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Share The Story Behind Your Favorite Family Recipe

A wood table has food served family style including potatoes and salad with glasses of red and white wine. People sitting at the table have medium-skin tones.
Family enjoying the weekend in their home
(Klaus Vedfelt
Getty Images)
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We all have that one dish that excites our palates and makes us pine for those special memories with Mom, Dad, Grandma or maybe a favorite aunt who created these delicious, comforting dishes. Every family has that favorite dish — and there's a story behind each recipe. NPR wants to hear yours!

LAist and NPR
  • LAist is owned and operated by Southern California Public Radio, which has runs 89.3 KPCC, the leading National Public Radio affiliate station in the L.A. market. Because of our relationship with NPR, we republish some of their content. In this case, NPR would really love to hear from SoCal families!

We're starting a cross-country journey to discover these family kitchen gems and hear about the stories that spark memories and the cooks who created the dishes. We want to follow these recipes as they've been shared throughout your family and explore traditions that are central to today's exciting cooking culture. We hope this collection of recipes will shine a light into kitchens across the country and connect and create communities through our shared love for food, family and kitchen experiences — successful and disastrous!

Whether your favorite family recipe is memorized, digitized or scribbled on a tattered, butter-stained page passed through generations, we want to hear from you. Please tell us your story of why your recipe means so much and who is/was the family member who created it, cooked it better than anyone or made it even better!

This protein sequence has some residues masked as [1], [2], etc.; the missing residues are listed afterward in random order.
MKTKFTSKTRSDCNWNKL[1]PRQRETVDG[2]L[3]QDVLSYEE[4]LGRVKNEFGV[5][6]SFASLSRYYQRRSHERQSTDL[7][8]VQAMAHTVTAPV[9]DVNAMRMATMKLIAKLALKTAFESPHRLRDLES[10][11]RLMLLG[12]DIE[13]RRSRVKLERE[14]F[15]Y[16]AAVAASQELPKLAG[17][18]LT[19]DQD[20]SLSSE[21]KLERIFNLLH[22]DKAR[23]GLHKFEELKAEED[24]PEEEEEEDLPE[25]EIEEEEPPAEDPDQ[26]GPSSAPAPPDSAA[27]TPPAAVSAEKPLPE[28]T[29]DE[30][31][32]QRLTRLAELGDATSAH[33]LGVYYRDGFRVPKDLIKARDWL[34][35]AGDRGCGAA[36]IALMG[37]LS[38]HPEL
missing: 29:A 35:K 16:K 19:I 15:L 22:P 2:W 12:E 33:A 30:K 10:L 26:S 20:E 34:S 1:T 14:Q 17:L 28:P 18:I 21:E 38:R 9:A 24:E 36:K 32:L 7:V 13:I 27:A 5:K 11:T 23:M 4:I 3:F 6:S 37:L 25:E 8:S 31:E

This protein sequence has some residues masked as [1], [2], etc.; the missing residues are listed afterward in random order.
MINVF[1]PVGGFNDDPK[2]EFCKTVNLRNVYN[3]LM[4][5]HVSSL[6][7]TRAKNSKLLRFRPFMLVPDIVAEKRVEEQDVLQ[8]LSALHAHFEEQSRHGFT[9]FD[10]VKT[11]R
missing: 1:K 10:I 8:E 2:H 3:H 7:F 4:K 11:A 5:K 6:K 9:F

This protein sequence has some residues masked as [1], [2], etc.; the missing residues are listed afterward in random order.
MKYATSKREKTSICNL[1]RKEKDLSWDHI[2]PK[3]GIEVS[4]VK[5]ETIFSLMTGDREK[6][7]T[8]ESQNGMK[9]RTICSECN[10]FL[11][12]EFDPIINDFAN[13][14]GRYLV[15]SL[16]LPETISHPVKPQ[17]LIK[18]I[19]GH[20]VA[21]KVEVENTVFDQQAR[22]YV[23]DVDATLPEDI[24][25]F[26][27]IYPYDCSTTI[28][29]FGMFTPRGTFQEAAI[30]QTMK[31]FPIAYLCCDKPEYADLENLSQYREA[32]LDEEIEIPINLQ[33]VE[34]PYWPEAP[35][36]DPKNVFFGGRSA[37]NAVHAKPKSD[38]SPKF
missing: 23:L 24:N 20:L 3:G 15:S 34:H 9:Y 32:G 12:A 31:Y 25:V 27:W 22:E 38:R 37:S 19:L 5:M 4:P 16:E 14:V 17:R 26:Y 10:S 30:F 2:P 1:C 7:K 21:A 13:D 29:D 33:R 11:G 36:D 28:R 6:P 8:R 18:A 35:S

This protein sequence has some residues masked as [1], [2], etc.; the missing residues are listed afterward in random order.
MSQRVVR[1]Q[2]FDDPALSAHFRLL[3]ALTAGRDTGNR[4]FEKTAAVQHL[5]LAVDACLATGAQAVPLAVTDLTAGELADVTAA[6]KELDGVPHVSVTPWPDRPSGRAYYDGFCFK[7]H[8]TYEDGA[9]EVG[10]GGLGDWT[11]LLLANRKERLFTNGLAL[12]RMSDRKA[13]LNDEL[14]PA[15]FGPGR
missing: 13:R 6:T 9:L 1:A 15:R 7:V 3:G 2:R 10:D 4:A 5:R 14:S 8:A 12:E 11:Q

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Fill out the form below, and your family story/recipe could be featured in NPR's upcoming project. Thank you!

Submit Your Recipe

Legal Disclaimer
  • NPR is collecting your family recipes and stories about their significance to you. By submitting your recipe and story (your "content"), you agree that, while you retain ownership of your content, you grant NPR a worldwide, perpetual, irrevocable, sublicenseable, gratis, royalty-free license to publish your content in whole or in part in any media or format and/or use it for journalistic and/or commercial purposes, and to allow others to do so. You also agree that you have the right to grant NPR this permission and that NPR may edit your content in any way. Finally, you agree that you have read and agree to our general Terms of Use and have read and understand our Privacy Policy.

Tips on photographing food

Lighting is key

  • Photographing by a window often yields good results
  • Soft, diffused, natural daylight is best
  • Make sure your food is well lit

Less is more

  • Try and have a clean background with no distractions
  • Keep it simple - but details are important
  • Have a neat space
  • Neutral background


  • Don't use iPhone/Instagram filters (it's OK to make minor adjustments such as brightness or saturation)
  • Don't zoom with your phone
  • Don't have a cluttered frame
  • Make sure the food is the focus
  • Photos from above usually work well
  • Don't use flash
  • Don't photograph too wide
To the left a slice of yellow layered cake with white frosting and raspberries, at right a bowl of noodles with edamame and chopsticks.
(Anna Tukhfatullina and Lindsay Moe/Unsplash)
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